China’s economy has grown rapidly in the last three decades, doubling in size every seven to eight years. At the same time, economic disparity, social discontent, and environmental problems have intensified in China. Minority regions in western China, including Inner Mongolia and Tibet, have to contend with the additional issue of cultural survival. Development drives in these regions have tended to follow the economic model of China’s coastal provinces, and increasingly minority groups are facing an impossible choice between embracing economic development and maintaining their cultural integrity. As an early adopter of development-oriented policies, Mongols lie at the forefront of this conundrum.
This article discusses the loss of Mongolian lands and culture amidst China’s development drives. Much of this article draws on more than a decade of study on the Ordos Plateau in central Inner Mongolia, which I began as a graduate student in 1991, examining environmental practices in the post-reform era. I was optimistic about China’s environmental future then. This optimism has been much dampened over the years as I have seen the accelerating loss of Mongolian grassland and culture.
Inner Mongolia, a minority region that is now more than 80% ethnic Chinese, was among the first to embrace China’s reform policies in the 1980s. In China’s rural areas, an important reform policy, the “household responsibility system,” redistributed farmland to households after the collectivization of the 1960s and 70s. Inner Mongolia set an example for grazing regions with a “double” distribution of both livestock and grassland to households. Fencing was encouraged and by the 1990s all usable grassland in the Ordos had been closed.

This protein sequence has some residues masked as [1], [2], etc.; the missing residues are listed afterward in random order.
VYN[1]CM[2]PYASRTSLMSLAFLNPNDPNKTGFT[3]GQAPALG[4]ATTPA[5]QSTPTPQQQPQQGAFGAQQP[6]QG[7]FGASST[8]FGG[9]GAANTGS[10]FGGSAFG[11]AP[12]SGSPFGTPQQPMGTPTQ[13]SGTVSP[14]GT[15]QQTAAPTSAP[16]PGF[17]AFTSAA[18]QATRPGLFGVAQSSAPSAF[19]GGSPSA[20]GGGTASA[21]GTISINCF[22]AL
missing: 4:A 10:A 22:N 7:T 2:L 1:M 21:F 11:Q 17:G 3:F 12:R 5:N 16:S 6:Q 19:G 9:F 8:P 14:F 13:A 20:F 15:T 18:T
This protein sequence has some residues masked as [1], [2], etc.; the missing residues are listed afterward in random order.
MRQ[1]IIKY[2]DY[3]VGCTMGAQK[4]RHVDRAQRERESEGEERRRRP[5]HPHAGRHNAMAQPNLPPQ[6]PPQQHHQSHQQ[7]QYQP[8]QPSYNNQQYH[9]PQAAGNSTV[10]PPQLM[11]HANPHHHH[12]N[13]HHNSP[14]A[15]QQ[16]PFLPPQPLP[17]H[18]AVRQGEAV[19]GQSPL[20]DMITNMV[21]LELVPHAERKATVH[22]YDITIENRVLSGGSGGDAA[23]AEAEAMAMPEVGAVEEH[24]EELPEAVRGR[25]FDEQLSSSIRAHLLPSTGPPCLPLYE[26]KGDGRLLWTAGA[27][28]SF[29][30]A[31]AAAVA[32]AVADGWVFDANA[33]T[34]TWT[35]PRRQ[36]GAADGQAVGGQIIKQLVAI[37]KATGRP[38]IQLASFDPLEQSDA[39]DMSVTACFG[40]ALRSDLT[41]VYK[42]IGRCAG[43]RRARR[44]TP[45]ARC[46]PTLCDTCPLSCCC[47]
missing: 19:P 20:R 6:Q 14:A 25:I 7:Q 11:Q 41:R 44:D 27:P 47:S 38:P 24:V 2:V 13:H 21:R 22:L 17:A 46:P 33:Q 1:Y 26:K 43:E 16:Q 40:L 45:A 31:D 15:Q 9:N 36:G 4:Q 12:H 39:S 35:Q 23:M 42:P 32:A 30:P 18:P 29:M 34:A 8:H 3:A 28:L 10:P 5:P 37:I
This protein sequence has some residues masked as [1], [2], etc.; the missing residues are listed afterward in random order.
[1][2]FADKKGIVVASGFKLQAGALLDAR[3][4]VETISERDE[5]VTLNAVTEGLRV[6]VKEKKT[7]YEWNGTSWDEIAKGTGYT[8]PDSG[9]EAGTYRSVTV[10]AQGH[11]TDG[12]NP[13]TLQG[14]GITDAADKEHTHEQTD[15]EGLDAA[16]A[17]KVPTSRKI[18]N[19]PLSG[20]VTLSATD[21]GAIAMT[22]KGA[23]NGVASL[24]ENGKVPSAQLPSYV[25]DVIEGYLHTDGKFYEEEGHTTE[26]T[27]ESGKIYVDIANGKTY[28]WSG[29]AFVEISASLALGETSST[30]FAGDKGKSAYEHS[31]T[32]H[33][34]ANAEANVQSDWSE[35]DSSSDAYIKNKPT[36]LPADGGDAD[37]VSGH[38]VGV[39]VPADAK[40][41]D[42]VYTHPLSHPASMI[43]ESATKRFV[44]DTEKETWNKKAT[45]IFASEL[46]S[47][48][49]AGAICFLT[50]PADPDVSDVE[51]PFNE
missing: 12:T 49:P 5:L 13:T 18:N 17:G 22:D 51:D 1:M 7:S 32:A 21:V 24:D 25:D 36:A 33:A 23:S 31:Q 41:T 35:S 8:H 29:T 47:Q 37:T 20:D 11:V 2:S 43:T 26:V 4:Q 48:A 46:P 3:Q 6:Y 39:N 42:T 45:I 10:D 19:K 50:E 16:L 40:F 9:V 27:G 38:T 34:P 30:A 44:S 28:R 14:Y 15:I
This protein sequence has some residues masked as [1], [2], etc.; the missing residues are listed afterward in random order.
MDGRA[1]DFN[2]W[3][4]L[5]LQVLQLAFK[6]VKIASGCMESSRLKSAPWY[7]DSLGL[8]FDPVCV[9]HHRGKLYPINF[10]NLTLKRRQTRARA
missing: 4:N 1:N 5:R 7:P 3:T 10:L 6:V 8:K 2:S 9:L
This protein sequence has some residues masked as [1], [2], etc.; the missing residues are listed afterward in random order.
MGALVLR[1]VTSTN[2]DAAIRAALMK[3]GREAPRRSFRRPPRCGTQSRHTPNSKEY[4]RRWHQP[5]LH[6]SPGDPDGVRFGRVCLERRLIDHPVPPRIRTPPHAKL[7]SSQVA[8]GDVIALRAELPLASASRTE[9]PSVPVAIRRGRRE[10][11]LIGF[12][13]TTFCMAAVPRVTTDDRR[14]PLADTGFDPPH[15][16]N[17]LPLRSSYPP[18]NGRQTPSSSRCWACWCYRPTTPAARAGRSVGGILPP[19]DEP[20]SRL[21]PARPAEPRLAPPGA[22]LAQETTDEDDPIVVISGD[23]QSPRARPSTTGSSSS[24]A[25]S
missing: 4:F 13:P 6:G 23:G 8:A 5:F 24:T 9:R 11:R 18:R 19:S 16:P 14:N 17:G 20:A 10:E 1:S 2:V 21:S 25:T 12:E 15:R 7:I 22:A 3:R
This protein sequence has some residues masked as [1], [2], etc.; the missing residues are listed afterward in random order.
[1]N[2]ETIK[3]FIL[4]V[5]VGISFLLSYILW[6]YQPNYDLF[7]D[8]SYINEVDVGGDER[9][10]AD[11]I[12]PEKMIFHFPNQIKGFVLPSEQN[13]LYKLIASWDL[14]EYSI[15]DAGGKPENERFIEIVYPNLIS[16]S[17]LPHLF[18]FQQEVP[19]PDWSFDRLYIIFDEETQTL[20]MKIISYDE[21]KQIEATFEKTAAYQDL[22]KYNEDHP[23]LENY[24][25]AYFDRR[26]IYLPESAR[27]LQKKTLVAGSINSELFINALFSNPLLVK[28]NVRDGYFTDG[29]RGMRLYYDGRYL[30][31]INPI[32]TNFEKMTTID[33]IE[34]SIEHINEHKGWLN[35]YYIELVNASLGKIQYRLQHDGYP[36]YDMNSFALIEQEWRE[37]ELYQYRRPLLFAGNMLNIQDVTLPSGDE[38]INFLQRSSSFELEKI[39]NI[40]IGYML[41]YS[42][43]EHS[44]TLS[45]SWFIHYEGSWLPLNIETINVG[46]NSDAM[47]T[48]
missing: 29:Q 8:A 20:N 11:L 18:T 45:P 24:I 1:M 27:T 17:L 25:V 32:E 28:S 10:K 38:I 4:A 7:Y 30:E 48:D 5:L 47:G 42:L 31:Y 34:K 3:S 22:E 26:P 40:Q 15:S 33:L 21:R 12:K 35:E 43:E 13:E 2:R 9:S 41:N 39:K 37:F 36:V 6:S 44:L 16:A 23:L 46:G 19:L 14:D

The government hailed the completion of fencing as great progress on the road to development. The negative effects of grassland privatization, however, soon became clear. Overgrazing and other sources of grassland degradation quickly began to emerge as significant problems. In the past, the shared grasslands had been a significant source of support not only for Mongolian animal husbandry practices, but for the entire cultural fabric of the region. According to anthropologist Dee Mack Williams, who worked in eastern Inner Mongolia in the late 1990s, the damage to Mongolian culture due to grassland privatization has been even more severe than that of the Mao era.